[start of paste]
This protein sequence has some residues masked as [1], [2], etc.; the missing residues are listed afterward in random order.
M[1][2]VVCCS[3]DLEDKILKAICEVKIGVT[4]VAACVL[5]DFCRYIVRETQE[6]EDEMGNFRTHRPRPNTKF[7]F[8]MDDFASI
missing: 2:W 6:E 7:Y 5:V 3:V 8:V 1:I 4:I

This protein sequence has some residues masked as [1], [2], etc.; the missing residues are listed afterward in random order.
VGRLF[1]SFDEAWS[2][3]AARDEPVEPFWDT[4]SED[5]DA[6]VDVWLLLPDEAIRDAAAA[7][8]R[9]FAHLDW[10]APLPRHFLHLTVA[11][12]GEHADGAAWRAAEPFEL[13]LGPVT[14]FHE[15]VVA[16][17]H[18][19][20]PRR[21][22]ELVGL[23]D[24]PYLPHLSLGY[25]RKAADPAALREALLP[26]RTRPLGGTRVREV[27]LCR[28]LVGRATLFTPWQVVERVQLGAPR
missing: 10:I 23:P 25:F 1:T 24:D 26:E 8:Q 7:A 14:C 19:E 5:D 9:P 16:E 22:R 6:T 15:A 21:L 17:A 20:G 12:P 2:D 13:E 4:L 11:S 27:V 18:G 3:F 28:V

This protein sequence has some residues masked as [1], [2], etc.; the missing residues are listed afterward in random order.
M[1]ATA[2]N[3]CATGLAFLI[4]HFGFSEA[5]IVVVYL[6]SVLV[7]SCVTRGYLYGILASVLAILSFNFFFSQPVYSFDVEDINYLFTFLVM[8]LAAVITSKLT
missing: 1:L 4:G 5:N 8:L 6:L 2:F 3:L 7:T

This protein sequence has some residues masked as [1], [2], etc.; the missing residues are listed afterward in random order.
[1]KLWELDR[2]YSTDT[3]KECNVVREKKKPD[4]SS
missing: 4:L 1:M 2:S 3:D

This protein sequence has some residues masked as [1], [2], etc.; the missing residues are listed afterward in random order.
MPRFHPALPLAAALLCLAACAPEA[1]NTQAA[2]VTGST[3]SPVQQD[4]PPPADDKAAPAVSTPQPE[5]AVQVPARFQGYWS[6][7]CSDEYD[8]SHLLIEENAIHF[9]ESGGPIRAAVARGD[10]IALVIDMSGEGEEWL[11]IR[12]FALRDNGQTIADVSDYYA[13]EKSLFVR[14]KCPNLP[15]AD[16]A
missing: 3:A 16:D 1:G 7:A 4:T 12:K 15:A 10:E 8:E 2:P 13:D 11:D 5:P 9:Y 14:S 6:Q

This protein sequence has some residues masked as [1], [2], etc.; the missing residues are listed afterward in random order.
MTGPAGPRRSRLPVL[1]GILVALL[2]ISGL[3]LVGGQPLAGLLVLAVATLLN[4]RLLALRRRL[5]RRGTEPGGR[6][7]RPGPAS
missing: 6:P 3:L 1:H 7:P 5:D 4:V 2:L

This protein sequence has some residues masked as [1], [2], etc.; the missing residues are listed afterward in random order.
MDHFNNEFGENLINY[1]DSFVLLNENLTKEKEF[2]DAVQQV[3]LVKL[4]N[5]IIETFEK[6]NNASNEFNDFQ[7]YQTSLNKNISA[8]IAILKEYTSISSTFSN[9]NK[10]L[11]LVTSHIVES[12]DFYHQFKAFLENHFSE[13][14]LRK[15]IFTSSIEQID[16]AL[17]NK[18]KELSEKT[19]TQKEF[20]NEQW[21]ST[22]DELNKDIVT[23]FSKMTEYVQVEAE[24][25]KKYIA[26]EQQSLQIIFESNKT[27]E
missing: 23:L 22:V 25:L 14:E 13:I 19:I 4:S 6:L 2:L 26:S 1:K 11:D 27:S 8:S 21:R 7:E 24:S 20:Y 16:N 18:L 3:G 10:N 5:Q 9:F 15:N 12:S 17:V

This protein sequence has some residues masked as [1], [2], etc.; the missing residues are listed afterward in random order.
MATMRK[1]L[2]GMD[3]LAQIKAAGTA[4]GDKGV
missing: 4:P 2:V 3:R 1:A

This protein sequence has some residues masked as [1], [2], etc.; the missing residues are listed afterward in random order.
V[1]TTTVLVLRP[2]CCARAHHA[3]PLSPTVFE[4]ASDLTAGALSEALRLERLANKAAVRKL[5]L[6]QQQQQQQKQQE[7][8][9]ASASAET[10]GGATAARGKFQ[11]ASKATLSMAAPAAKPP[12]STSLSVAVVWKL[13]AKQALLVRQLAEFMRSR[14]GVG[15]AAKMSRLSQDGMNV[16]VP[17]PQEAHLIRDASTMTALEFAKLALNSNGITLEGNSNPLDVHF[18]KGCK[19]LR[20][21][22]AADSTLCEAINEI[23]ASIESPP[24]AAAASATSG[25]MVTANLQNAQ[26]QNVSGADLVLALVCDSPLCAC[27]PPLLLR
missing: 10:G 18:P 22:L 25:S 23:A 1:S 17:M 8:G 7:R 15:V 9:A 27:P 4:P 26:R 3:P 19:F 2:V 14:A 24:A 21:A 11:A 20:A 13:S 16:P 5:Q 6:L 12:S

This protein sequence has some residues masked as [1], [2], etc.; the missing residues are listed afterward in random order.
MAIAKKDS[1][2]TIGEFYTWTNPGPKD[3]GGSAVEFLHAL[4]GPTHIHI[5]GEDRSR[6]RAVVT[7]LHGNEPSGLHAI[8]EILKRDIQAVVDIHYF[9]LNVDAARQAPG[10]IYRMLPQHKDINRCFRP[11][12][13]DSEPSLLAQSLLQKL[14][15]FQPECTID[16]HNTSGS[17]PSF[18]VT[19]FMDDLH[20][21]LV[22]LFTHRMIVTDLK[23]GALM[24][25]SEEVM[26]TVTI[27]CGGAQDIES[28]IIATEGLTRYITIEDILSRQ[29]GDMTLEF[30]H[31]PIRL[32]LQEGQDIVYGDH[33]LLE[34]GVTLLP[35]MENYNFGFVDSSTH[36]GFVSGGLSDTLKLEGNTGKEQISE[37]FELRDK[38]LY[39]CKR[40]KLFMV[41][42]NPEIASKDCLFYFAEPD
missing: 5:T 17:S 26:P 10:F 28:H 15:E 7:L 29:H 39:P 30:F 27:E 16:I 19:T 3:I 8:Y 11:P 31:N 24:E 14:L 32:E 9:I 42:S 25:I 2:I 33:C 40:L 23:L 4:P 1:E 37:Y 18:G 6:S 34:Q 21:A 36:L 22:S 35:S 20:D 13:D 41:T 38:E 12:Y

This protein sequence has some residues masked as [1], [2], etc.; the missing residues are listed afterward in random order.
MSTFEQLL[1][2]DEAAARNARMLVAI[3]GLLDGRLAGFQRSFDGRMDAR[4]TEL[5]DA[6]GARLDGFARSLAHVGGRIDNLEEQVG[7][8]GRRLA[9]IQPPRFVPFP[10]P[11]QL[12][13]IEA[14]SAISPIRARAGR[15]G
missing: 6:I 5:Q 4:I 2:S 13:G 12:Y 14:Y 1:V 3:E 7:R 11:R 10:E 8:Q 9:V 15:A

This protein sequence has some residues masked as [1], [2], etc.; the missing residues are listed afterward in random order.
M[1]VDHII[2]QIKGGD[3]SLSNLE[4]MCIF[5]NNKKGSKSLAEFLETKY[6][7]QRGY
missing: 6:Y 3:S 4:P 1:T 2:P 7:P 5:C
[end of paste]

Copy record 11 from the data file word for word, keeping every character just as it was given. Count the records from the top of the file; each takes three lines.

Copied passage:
This protein sequence has some residues masked as [1], [2], etc.; the missing residues are listed afterward in random order.
MSTFEQLL[1][2]DEAAARNARMLVAI[3]GLLDGRLAGFQRSFDGRMDAR[4]TEL[5]DA[6]GARLDGFARSLAHVGGRIDNLEEQVG[7][8]GRRLA[9]IQPPRFVPFP[10]P[11]QL[12][13]IEA[14]SAISPIRARAGR[15]G
missing: 6:I 5:Q 4:I 2:S 13:G 12:Y 14:Y 1:V 3:E 7:R 11:R 10:E 8:Q 9:V 15:A